SCRATCHING THE DOOR
Cory Lopez talks about the new World Tour and possibly requalifying
By Jon Coen
Cory Lopez is a Gulf Coast surfer, but being from Florida has never been a hindrance to his career. He spent 10 years on the World Tour (1997 to 2007), during which time helped introduce airs to elite-level competition while simultaneously setting performance bars in waves of consequence that were introduced to the tour. His competition bonafides are tough to argue with: He won the Billabong Pro Tahiti in 2001, the U.S. Open in 2003, three X Games gold medals when surfing was an X Games event, and gold and silver at the ISA Worlds. When he wasn’t wearing a singlet, Lopez passed the time by becoming a legend at Teahupoo and freesurfing well enough to earn 10 placings in the Surfer Poll Awards.
Lopez had a string of shockers in 2007 and fell off tour after a forgettable Pipe Masters. He was 30 and it had been a good run. That next year, he was reborn as a free surfer, sniffing out mysto points and chasing hurricanes. He never fully quit competition, and at times was within spitting distance of requalifying, but it never panned out.
Now, at age 34, Lopez is scratching on the same door he was at 19. He had alternate slots to the first three World Tour events of 2011, and garnered a few heat wins in the process. He also earned equal ninth place at both the Volcom Pipe Pro and the Coca Cola Oakley Prime Brazil. The first time around, there was a World Tour and you were either on it or off it. But these days, with the World Ranking feeding a World Tour shakeup at the mid-way point of the season, Lopez suddenly finds himself with a legitimate shot at getting back on tour. We caught up to get his perspective on everything.
ESPN: Last year at this time, most ASP surfers didn’t even understand how the new system would work. Do you fully understand it at this point?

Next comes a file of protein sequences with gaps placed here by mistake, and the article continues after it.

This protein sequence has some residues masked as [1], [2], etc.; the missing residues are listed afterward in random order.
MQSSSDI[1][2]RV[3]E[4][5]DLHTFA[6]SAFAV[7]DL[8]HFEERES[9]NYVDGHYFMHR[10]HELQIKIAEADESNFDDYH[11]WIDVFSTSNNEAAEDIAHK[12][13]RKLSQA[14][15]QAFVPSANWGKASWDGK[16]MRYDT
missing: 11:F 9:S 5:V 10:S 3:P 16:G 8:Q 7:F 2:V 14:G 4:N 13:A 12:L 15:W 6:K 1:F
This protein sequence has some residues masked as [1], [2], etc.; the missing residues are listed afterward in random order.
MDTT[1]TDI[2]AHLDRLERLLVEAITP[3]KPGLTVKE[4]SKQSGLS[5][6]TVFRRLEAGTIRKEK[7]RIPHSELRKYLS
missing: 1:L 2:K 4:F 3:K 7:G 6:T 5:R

Cory Lopez: Yeah, I have a pretty good grasp on it now. 2010 was the transitional learning year for the new format. I definitely think a lot of guys last year were scratching their heads, not really knowing what was going on.
2008 was your first year off the tour and you were free surfing everywhere — Skeleton Bay, Hatteras, Nicaragua, Trestles. This year, you’ve traveled in a marathon stretch of competitions. Talk about the dichotomy of the two.
Well I’ll tell you what, 2008 was a lot more fun than 2011, so far. Free surf trips are where it’s at for me. That’s the best thing about surfing, just cruising with your friends and catching good waves. Contest surfing can be fun — if you win. The problem with contests is that the waves are just not that good very often.
It seemed like you were having the time of your life that first year off. What’s the motivation to get a permanent spot on tour again?
That’s the age old question, why do you go to work? To make money. It also feels good to win some heats, here and there. And the feeling you get from competing is such a rush. When you’re in your heat, you’re so fired up, you’re paddling hard, and you’re basically fighting with all your strength to get that win. Free surfing does not replace that feeling.